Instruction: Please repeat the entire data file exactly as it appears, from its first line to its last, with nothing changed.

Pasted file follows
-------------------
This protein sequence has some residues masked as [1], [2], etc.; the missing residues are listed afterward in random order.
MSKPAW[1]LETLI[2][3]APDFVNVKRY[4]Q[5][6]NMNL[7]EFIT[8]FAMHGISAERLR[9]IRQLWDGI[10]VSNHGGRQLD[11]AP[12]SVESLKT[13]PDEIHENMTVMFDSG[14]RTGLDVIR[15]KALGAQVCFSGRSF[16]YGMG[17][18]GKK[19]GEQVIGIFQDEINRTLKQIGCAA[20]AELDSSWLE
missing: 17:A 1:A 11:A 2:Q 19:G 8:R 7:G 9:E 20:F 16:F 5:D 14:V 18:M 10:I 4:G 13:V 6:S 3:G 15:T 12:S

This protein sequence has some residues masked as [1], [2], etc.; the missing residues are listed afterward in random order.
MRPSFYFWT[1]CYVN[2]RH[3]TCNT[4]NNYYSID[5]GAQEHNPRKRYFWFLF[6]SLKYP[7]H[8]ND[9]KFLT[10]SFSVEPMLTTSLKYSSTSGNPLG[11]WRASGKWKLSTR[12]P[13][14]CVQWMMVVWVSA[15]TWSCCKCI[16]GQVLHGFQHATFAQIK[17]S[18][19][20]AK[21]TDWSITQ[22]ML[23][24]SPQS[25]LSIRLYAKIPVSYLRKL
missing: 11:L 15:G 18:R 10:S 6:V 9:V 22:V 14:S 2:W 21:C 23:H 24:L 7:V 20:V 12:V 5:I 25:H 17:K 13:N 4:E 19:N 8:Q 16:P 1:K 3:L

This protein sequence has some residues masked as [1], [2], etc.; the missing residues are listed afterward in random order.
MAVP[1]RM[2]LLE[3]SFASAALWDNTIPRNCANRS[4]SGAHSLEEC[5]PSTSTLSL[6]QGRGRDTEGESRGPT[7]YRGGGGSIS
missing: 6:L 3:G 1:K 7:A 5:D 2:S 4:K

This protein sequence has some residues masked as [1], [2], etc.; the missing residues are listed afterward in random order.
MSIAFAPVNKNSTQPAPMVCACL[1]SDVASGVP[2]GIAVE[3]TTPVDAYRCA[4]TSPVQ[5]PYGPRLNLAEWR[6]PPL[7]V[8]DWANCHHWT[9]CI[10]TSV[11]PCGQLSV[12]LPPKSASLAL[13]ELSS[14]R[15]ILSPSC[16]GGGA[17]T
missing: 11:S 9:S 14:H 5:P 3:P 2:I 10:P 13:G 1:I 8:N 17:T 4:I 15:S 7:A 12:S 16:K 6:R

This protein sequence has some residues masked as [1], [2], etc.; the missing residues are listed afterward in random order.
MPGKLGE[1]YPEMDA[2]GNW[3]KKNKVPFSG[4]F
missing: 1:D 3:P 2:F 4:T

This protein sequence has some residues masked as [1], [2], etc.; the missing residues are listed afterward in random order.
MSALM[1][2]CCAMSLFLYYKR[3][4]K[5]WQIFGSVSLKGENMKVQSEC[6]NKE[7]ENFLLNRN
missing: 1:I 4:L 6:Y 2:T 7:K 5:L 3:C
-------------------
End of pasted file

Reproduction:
This protein sequence has some residues masked as [1], [2], etc.; the missing residues are listed afterward in random order.
MSKPAW[1]LETLI[2][3]APDFVNVKRY[4]Q[5][6]NMNL[7]EFIT[8]FAMHGISAERLR[9]IRQLWDGI[10]VSNHGGRQLD[11]AP[12]SVESLKT[13]PDEIHENMTVMFDSG[14]RTGLDVIR[15]KALGAQVCFSGRSF[16]YGMG[17][18]GKK[19]GEQVIGIFQDEINRTLKQIGCAA[20]AELDSSWLE
missing: 17:A 1:A 11:A 2:Q 19:G 8:R 7:G 9:E 20:F 16:F 5:D 14:V 18:M 10:I 4:G 13:V 6:S 3:G 15:T 12:S

This protein sequence has some residues masked as [1], [2], etc.; the missing residues are listed afterward in random order.
MRPSFYFWT[1]CYVN[2]RH[3]TCNT[4]NNYYSID[5]GAQEHNPRKRYFWFLF[6]SLKYP[7]H[8]ND[9]KFLT[10]SFSVEPMLTTSLKYSSTSGNPLG[11]WRASGKWKLSTR[12]P[13][14]CVQWMMVVWVSA[15]TWSCCKCI[16]GQVLHGFQHATFAQIK[17]S[18][19][20]AK[21]TDWSITQ[22]ML[23][24]SPQS[25]LSIRLYAKIPVSYLRKL
missing: 11:L 15:G 18:R 10:S 6:V 9:V 22:V 14:S 2:W 21:C 23:H 24:L 7:V 20:V 12:V 5:I 25:H 17:K 13:N 4:E 19:N 8:Q 16:P 1:K 3:L

This protein sequence has some residues masked as [1], [2], etc.; the missing residues are listed afterward in random order.
MAVP[1]RM[2]LLE[3]SFASAALWDNTIPRNCANRS[4]SGAHSLEEC[5]PSTSTLSL[6]QGRGRDTEGESRGPT[7]YRGGGGSIS
missing: 6:L 3:G 1:K 7:A 5:D 2:S 4:K

This protein sequence has some residues masked as [1], [2], etc.; the missing residues are listed afterward in random order.
MSIAFAPVNKNSTQPAPMVCACL[1]SDVASGVP[2]GIAVE[3]TTPVDAYRCA[4]TSPVQ[5]PYGPRLNLAEWR[6]PPL[7]V[8]DWANCHHWT[9]CI[10]TSV[11]PCGQLSV[12]LPPKSASLAL[13]ELSS[14]R[15]ILSPSC[16]GGGA[17]T
missing: 11:S 9:S 14:H 5:P 3:P 2:I 10:P 13:G 1:I 8:N 17:T 4:I 15:S 7:A 12:S 16:K 6:R

This protein sequence has some residues masked as [1], [2], etc.; the missing residues are listed afterward in random order.
MPGKLGE[1]YPEMDA[2]GNW[3]KKNKVPFSG[4]F
missing: 1:D 3:P 2:F 4:T

This protein sequence has some residues masked as [1], [2], etc.; the missing residues are listed afterward in random order.
MSALM[1][2]CCAMSLFLYYKR[3][4]K[5]WQIFGSVSLKGENMKVQSEC[6]NKE[7]ENFLLNRN
missing: 1:I 4:L 6:Y 2:T 7:K 5:L 3:C